Timeless Classic Style by Otto Zenke

Bettie Bearden Pardee of Private Newport is one of the chicest, most gracious ladies I know.  Everything she does from entertaining to flower design is done with elegance and perfection, and I admire her greatly. Recently Bettie and I were discussing her late mother and I quickly realized that the apple did not fall far from the tree.  I was delighted to learn that Bettie’s mother had worked with the late Otto Zenke, an illustrious interior designer whose work was not largely photographed. In 1950, Zenke opened a showroom in North Carolina called Otto Zenke, Inc. He designed and decorated primarily residential properties for another three decades and eventually opened offices in Palm Beach, Florida, and London.

In 1977, Bettie’s parents sold their home in Los Angeles and returned to Atlanta (Bettie’s home town) where they purchased a beautiful Buckhead home built by architects Ivey & Crook in 1950. While many of the main room furnishings from their former home (designed by Harold Barnard) were used, Otto Zenke was commissioned to place the existing furniture and fill in where necessary.  Examples of Zenke’s style can be seen in the pair of oval rolling ottomans designed to match the chintz of the LA sofa and his signature powder room. His touch is most obvious in the library where he concealed the television with a cabinet panel fronted with real leather book spines.

Thanks to old pictures saved by Bettie and her sister, below is a tour of this beautiful home… It is hard to believe it was decorated in the 1970s. I would move in today and not change a single thing! A true testament to the power of classic, timeless style and, of course, good taste.

Note the chic backless settee, a custom design by Zenke.

The wallpaper in the kitchen is the classic Madeleine by Raoul Textiles.
Otto Zenke concealed the television (above the partners desk) with a cabinet that was fronted with real leather book spines.

The powder room was conceived entirely by Zenke. Note how the borders are used to accent the corners. And to learn more about the chaise percée, click here.  These “borders” actually appear to be custom cut from Quadrille’s Climbing Hydrangea wallpaper. So smart!

Thank you, Bettie, for this beautiful tour! To learn more about Bettie Bearden Pardee, please follow her at Private Newport and on Instagram. You will also love her books Private Newport At Home and in the Garden and Living Newport: Houses, People, Style and the following past articles from The Glam Pad:


  1. Wow, it’s still au courant. Classic never goes out of style. What a beautiful home. It’s so gracious – a reflection of its owners, of course. Love the kitchen. That blue/green of the drawing room is a delicious shade. And a CP! The pool area is lovely too. At the time this was photographed, this type of décor was le dernier cri. I’m so pleased that people are finally coming back around to interiors like this – warm and inviting and chic.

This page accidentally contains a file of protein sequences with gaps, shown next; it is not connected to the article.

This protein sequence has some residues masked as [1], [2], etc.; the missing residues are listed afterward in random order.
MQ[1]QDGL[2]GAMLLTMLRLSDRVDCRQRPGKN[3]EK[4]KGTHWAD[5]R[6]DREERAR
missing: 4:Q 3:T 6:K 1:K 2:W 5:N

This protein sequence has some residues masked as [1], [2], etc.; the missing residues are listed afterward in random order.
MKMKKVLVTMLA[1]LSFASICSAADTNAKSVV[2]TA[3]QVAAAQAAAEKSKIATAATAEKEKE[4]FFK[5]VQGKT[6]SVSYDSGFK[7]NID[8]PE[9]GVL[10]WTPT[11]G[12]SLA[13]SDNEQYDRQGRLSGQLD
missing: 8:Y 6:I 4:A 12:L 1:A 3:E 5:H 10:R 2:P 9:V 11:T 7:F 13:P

2. Thank you for this post! I live in Greensboro, NC, and have been lucky to see some of his work both here and in Palm Beach. It is sad that people are getting rid of the good “bones” he provided in spaces. Just last year a Zenke condo was re-done in Pottery Barn style…..I was horrified. He had put in a faux fireplace with built in shelving and a smokey mirror surround. There were specialty wood moldings and trim, wall sconces, and extras which made the space cozy and intimate. All Zenke touches gone except for the fireplace. All painted a dull light gray.
    I enjoyed his use of color. Bright, bold colors in Palm Beach and more muted colors in Greensboro. Always appropriate for the space. I remember several of his murals being painted over in the ’90s. Such a shame.
    I adored his style!

  3. Lovely home! Just goes to show that, if you have good taste, classic never goes out of style. Unique way to hide a bathroom commode, too. My dad and stepmother had a beautiful home in Buckhead at the same time Bettie’s parents lived there (interesting).

  4. As perfect today as it was in the 70’s. It’s a shame most people don’t appreciate timeless, classic beauty. So much is ripped out nowadays to make way for “trendy”. I’m with you Andrea! Wouldn’t change a thing! xo

  5. This is beautiful. I think the skill I appreciate most is knowing when to stop; I love the open spaces allowed in this home. It’s so satisfying, for me, to be in a well designed space that isn’t overly done. Also, I’m loving the rope trim (not sure what to call it) around the doorway and the window in the bathroom.

  6. I want to thank you for this tour and this blog. It’s made me fall in love with color again and also kept me company on a pretty lonely covid weekend. Thank you!


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